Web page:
Wednesday, January 30, 2008


At our house, just we we think we've got Molly's sleeping habits sorted, the scooby-tube dog we rescued decides he needs some 3 a.m. attention. Molly slept great throughout the whole thing, so at least someone in the house got at least 8 hours. John and I, however, on running on fumes. Maybe EVERYONE in the house will have all of their needs met between the hours of 10 p.m. and 6 a.m. tonight.

Sunday, January 27, 2008

Feminism and Motherhood

Examining Feminist Notions of Equality Through the Lens of Motherhood

As a student of gender studies in college, the idea of gender equality seemed very obvious in terms of theory. Men and women are equal in all things. In practice, I considered this statement as one that would easily govern why men and women should have equal pay, equal right, and equal opportunity under the law.

In the dictionary, the word equal is defined as: " as great as; the same as." This basic definition of what makes two things equal is at the core of how many of us understand gender equality.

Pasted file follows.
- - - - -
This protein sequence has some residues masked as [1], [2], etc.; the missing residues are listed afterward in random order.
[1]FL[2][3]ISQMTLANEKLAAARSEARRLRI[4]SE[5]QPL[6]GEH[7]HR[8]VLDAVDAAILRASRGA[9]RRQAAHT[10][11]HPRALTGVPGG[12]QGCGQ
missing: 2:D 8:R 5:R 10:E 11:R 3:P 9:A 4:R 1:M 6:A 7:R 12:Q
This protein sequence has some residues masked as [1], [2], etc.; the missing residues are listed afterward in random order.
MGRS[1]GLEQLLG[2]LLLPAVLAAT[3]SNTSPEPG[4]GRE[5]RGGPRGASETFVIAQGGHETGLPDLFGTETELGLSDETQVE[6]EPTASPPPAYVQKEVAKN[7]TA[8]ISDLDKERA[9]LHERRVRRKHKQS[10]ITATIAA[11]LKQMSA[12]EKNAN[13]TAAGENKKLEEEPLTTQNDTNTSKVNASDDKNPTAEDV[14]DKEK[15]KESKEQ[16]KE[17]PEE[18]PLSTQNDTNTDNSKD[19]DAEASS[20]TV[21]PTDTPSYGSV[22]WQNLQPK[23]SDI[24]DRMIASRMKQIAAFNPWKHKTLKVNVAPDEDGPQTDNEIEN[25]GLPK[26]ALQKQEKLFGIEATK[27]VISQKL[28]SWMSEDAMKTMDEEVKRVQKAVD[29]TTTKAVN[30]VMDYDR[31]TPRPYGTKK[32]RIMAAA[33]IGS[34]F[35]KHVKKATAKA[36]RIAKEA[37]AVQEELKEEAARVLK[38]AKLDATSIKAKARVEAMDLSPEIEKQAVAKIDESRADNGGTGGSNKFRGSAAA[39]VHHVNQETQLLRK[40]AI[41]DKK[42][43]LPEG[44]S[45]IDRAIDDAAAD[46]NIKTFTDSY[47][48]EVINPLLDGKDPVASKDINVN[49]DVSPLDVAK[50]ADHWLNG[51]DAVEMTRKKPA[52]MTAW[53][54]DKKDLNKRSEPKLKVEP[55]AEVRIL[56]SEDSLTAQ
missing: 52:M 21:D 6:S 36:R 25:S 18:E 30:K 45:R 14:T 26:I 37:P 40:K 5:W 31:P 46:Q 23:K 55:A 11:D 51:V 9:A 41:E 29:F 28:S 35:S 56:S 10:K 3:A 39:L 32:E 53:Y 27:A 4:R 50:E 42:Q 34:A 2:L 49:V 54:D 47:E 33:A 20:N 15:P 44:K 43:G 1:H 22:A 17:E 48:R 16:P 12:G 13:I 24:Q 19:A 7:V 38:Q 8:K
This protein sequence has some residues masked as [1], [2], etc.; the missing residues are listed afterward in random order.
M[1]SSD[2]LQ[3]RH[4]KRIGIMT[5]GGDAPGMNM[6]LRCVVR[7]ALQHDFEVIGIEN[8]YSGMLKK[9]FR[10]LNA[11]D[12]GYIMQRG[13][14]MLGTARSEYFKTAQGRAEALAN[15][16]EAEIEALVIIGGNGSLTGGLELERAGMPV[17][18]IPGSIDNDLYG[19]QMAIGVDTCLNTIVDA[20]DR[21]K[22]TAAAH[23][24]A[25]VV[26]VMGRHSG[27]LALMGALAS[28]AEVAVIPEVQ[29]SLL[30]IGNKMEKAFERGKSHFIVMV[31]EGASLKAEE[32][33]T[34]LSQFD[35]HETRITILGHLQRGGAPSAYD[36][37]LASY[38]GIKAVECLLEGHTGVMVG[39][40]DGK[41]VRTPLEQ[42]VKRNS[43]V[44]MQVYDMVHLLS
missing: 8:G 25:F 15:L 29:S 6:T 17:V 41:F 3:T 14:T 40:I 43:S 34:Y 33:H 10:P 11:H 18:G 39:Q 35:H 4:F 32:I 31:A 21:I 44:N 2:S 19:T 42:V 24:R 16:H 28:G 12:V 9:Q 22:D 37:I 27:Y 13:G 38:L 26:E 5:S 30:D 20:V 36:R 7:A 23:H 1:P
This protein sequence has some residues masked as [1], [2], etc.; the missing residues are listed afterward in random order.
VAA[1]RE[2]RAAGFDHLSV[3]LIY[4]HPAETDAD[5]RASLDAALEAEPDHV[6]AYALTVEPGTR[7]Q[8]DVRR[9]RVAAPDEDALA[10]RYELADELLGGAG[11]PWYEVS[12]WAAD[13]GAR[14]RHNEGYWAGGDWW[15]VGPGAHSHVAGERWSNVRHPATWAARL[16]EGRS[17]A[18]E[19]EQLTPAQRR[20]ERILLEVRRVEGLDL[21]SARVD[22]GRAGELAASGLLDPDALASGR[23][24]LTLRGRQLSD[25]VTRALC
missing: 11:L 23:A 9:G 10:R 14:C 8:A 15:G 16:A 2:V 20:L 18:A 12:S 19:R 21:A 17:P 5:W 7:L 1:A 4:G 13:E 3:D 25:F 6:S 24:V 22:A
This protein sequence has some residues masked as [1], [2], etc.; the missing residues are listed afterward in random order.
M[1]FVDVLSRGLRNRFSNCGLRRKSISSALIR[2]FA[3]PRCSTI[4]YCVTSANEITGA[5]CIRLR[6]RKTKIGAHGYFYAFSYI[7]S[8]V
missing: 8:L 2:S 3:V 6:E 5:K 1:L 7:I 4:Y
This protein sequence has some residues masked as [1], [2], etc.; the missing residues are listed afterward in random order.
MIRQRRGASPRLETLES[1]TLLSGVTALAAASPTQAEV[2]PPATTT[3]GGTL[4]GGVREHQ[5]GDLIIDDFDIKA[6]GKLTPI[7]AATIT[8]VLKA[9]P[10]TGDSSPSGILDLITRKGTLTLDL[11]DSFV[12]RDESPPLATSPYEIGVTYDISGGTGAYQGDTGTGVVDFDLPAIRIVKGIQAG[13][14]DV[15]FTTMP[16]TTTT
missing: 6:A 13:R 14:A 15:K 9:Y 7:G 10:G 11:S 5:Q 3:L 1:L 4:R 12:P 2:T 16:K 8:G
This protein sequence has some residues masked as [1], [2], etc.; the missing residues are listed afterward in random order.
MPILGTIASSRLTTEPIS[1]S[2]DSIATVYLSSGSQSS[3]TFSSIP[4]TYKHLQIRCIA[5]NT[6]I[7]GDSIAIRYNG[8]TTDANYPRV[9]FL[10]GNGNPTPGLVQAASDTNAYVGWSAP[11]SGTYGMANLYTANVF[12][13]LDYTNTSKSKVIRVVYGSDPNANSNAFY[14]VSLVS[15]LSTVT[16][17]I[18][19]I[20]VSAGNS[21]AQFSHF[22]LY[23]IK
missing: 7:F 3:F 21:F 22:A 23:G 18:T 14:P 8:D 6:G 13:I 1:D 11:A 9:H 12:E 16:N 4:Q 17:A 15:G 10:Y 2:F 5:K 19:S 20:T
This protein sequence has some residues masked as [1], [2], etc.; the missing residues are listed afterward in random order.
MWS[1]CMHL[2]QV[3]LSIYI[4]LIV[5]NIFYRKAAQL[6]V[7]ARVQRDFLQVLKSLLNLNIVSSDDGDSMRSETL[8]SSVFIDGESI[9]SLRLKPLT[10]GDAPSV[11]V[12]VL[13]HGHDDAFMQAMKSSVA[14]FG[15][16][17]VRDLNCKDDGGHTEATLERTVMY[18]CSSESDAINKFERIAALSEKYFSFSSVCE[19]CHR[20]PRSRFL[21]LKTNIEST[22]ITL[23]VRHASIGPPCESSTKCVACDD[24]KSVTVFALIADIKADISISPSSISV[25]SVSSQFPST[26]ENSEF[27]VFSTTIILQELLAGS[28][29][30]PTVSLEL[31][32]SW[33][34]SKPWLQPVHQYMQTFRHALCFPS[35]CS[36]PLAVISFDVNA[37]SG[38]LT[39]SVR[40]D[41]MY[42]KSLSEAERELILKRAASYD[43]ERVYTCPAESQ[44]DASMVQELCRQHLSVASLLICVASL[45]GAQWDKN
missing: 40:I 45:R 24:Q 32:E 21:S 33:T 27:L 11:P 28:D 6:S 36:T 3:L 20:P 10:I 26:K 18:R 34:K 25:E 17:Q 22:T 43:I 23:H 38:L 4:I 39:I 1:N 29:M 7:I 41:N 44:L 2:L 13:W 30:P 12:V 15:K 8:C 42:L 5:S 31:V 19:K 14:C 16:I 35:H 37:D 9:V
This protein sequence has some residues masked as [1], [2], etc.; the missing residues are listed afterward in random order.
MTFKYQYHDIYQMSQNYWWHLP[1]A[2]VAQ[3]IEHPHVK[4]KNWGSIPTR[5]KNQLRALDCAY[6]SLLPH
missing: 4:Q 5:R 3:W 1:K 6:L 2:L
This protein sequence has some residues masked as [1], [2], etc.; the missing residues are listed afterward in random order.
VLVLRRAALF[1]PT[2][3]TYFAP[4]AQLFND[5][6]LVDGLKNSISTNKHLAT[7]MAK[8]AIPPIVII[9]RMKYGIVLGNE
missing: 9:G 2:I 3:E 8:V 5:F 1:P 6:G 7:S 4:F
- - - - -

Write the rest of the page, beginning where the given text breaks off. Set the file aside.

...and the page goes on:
I accepted this idea readily until I became a mother.

Unavoidably, we all understand that men and women are different biologically. But I believed that this biological difference would not prevent women from being equal to men. I also had some vague idea about how parenting could be equally shared between two partners despite the basic physical differences that could be present when one parent gives birth or is breastfeeding. I didn't have much idea of the specific details of how the workload of parenting would be "equally" distributed, but I was fairly certain that it was possible with two willing parents.

As a Women's Studies major in college, I recall discussing ways in which social structures have historically reinforced gender inequality. I do not recall ever discussing how our belief in the universal sameness of equality is betrayed by the inexorable certainty of our biology.